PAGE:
Non-payment evictions begin Friday in Bernalillo County

Cases haven’t spiked in court ahead of the moratorium lifting, though they still could, expert explains

By: - March 31, 2022 4:30 am

Demonstrators calling for an end to all evictions and the cancelation of rent debt listen to speakers outside the Metropolitan Court in Downtown Albuquerque in late September 2021. (Photo by Marisa Demarco / Source NM)

Evictions of people who can’t make rent will be allowed again in New Mexico’s most populous county on Friday for the first time in more than two years.

It’s the end of the ban on evictions for tenants behind in rent, one that the New Mexico Supreme Court imposed in March 2020 as a way to prevent the coronavirus pandemic and ensuing economic meltdown from leading to mass evictions into crowded homeless shelters.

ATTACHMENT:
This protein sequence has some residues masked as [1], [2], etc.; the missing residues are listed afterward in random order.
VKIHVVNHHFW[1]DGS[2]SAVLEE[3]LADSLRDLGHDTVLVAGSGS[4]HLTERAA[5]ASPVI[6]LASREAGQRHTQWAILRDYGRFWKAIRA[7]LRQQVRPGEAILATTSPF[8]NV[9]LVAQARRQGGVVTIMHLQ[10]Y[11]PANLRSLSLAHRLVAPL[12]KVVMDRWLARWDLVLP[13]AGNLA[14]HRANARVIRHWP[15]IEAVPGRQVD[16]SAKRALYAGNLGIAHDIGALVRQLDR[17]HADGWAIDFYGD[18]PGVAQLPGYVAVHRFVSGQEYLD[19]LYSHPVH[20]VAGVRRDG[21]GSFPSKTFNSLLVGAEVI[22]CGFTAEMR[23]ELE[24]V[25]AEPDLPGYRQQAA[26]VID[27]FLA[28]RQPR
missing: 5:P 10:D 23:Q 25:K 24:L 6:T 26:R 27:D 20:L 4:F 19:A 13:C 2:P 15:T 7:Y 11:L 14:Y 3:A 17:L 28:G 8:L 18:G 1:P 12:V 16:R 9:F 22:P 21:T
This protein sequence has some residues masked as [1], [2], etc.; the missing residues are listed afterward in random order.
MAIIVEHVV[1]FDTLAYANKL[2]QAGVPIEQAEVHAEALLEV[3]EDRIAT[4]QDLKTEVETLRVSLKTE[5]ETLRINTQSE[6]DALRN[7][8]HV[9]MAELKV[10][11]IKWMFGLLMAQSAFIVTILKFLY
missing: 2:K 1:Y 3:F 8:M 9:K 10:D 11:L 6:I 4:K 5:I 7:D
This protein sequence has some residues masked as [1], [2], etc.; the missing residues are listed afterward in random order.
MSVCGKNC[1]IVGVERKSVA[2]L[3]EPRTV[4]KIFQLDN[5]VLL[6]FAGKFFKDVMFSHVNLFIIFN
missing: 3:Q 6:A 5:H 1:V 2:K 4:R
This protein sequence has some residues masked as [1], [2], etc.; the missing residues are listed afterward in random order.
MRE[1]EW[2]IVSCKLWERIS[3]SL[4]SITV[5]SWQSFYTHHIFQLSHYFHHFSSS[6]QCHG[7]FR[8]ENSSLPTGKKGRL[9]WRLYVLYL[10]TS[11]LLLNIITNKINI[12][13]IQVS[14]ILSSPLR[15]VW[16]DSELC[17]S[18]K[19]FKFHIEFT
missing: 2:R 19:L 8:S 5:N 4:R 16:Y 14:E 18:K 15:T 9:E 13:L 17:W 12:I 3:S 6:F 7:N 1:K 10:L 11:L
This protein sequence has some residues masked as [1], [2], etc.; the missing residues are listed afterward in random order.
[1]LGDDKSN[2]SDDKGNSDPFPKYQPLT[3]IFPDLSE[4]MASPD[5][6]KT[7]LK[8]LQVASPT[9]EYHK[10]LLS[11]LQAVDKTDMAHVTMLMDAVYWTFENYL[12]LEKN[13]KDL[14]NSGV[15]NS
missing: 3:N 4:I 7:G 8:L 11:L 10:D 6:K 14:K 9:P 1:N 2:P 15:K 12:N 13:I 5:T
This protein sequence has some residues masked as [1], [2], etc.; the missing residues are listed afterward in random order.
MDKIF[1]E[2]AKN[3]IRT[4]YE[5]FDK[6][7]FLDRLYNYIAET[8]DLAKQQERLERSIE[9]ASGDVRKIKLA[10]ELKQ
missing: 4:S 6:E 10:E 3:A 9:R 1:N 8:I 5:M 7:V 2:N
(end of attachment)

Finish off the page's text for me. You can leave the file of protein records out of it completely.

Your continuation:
When and where the New Mexico eviction ban will end

Starting April 1

  • Bernalillo County
  • Chaves County
  • Eddy County
  • Lea County
  • DeBaca County
  • Harding County
  • Quay County
  • Lincoln County
  • Otero County

Starting May 1

  • Doña Ana County
  • Grant County
  • Hidalgo County
  • Luna County
  • Catron County
  • Sierra County
  • Socorro County
  • Torrance

Starting June 1

  • Los Alamos County
  • Rio Arriba County
  • Santa Fe County
  • Mora County
  • Guadalupe County
  • San Miguel County
  • Colfax County
  • Taos County
  • Union County

Starting July 1

  • McKinley County
  • San Juan County
  • Cibola County
  • Sandoval County
  • Valencia County